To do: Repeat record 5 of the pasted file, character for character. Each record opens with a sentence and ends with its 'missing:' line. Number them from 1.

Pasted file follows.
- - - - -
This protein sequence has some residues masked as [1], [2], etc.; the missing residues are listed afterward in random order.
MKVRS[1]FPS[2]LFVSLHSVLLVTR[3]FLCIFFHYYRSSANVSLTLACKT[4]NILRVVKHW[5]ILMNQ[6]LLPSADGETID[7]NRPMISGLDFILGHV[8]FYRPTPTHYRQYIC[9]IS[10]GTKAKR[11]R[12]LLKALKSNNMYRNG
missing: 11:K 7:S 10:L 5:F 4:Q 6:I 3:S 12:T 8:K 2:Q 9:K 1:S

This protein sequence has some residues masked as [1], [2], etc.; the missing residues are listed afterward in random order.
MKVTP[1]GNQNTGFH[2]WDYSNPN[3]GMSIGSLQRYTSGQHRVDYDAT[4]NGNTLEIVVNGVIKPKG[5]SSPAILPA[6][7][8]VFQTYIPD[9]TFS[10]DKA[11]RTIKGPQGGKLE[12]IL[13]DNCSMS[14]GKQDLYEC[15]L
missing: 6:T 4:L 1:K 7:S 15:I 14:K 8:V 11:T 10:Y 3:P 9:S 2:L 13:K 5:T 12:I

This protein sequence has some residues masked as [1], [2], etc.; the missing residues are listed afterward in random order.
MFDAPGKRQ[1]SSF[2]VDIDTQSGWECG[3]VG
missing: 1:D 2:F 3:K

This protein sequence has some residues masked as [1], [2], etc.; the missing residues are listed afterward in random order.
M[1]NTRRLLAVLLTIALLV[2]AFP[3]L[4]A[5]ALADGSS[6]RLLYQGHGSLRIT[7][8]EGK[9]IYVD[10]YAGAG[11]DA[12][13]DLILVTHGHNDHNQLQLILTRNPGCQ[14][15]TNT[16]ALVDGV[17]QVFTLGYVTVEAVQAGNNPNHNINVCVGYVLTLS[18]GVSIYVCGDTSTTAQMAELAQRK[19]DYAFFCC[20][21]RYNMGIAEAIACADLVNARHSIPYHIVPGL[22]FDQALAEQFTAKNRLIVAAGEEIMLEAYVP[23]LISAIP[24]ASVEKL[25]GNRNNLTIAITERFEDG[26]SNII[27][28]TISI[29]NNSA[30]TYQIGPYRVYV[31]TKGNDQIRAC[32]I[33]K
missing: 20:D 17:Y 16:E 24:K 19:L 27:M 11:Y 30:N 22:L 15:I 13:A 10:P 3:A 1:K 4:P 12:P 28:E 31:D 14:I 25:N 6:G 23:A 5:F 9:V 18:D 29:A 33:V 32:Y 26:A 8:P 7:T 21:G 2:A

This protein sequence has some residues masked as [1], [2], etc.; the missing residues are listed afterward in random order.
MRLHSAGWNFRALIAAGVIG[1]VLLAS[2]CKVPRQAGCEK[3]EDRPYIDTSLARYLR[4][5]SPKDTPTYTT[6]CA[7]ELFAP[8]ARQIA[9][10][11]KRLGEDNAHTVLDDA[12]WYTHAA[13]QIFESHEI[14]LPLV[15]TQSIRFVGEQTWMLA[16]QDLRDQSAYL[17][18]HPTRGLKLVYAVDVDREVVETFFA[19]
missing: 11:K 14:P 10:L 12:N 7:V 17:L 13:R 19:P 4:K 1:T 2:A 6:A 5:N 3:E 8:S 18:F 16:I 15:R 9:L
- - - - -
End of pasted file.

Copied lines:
This protein sequence has some residues masked as [1], [2], etc.; the missing residues are listed afterward in random order.
MRLHSAGWNFRALIAAGVIG[1]VLLAS[2]CKVPRQAGCEK[3]EDRPYIDTSLARYLR[4][5]SPKDTPTYTT[6]CA[7]ELFAP[8]ARQIA[9][10][11]KRLGEDNAHTVLDDA[12]WYTHAA[13]QIFESHEI[14]LPLV[15]TQSIRFVGEQTWMLA[16]QDLRDQSAYL[17][18]HPTRGLKLVYAVDVDREVVETFFA[19]
missing: 11:K 14:P 10:L 12:N 7:V 17:L 13:R 19:P 4:K 1:T 2:A 6:A 5:N 3:E 8:S 18:F 16:I 15:R 9:L